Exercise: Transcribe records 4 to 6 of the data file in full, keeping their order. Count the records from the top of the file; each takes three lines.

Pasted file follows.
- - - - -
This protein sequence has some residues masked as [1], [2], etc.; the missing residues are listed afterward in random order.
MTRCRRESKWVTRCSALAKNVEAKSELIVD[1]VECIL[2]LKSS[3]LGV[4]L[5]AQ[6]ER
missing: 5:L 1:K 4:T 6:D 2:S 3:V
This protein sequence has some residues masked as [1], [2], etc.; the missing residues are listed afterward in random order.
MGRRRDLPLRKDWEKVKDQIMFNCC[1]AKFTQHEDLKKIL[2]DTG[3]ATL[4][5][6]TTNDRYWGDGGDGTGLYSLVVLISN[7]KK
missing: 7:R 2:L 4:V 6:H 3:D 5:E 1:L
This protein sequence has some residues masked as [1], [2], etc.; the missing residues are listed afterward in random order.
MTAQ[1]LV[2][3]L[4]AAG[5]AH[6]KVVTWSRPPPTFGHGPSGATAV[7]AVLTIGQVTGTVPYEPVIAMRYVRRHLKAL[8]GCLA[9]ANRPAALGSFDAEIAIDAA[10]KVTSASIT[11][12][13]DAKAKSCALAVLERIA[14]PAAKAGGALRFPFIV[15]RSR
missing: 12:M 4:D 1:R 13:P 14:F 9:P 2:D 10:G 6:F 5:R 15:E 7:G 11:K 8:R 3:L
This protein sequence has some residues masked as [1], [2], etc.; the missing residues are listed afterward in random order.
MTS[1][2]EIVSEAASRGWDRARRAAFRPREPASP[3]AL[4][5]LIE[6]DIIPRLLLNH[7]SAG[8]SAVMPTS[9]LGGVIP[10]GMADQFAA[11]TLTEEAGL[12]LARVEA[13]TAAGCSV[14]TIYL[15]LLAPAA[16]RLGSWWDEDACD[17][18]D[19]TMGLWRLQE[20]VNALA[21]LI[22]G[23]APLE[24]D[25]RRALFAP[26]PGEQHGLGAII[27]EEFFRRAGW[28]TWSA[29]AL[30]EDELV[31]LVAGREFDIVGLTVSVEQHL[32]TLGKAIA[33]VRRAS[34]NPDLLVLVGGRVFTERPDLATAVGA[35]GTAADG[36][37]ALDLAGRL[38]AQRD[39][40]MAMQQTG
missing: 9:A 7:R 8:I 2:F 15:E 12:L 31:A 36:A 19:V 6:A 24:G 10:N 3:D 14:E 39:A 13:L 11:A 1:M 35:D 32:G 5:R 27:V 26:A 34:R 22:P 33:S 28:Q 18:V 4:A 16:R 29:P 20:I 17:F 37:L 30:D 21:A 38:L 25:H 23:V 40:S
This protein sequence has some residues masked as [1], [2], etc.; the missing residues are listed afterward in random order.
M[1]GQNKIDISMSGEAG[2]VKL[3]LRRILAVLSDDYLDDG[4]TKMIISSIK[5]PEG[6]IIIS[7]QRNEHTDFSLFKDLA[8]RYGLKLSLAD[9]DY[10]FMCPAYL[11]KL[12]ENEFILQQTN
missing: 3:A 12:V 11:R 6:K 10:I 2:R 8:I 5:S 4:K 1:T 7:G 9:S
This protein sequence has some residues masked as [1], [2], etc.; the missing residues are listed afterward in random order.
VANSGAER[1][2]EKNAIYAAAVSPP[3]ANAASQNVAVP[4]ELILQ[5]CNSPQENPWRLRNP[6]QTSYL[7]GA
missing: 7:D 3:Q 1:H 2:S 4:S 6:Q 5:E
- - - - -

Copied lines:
This protein sequence has some residues masked as [1], [2], etc.; the missing residues are listed afterward in random order.
MTS[1][2]EIVSEAASRGWDRARRAAFRPREPASP[3]AL[4][5]LIE[6]DIIPRLLLNH[7]SAG[8]SAVMPTS[9]LGGVIP[10]GMADQFAA[11]TLTEEAGL[12]LARVEA[13]TAAGCSV[14]TIYL[15]LLAPAA[16]RLGSWWDEDACD[17][18]D[19]TMGLWRLQE[20]VNALA[21]LI[22]G[23]APLE[24]D[25]RRALFAP[26]PGEQHGLGAII[27]EEFFRRAGW[28]TWSA[29]AL[30]EDELV[31]LVAGREFDIVGLTVSVEQHL[32]TLGKAIA[33]VRRAS[34]NPDLLVLVGGRVFTERPDLATAVGA[35]GTAADG[36][37]ALDLAGRL[38]AQRD[39][40]MAMQQTG
missing: 9:A 7:R 8:I 2:F 15:E 12:L 31:A 36:A 19:V 6:A 24:G 10:N 3:D 14:E 39:A 13:L 11:A 1:M 35:D 32:G 5:R 27:V 26:A 34:R 22:P 33:S 28:Q 18:V 4:A 16:R 29:P 20:I 17:F 37:L 30:D 21:A 38:L 25:H 23:V 40:S
This protein sequence has some residues masked as [1], [2], etc.; the missing residues are listed afterward in random order.
M[1]GQNKIDISMSGEAG[2]VKL[3]LRRILAVLSDDYLDDG[4]TKMIISSIK[5]PEG[6]IIIS[7]QRNEHTDFSLFKDLA[8]RYGLKLSLAD[9]DY[10]FMCPAYL[11]KL[12]ENEFILQQTN
missing: 3:A 12:V 11:R 6:K 10:I 2:R 8:I 5:S 4:K 1:T 7:G 9:S
This protein sequence has some residues masked as [1], [2], etc.; the missing residues are listed afterward in random order.
VANSGAER[1][2]EKNAIYAAAVSPP[3]ANAASQNVAVP[4]ELILQ[5]CNSPQENPWRLRNP[6]QTSYL[7]GA
missing: 7:D 3:Q 1:H 2:S 4:S 6:Q 5:E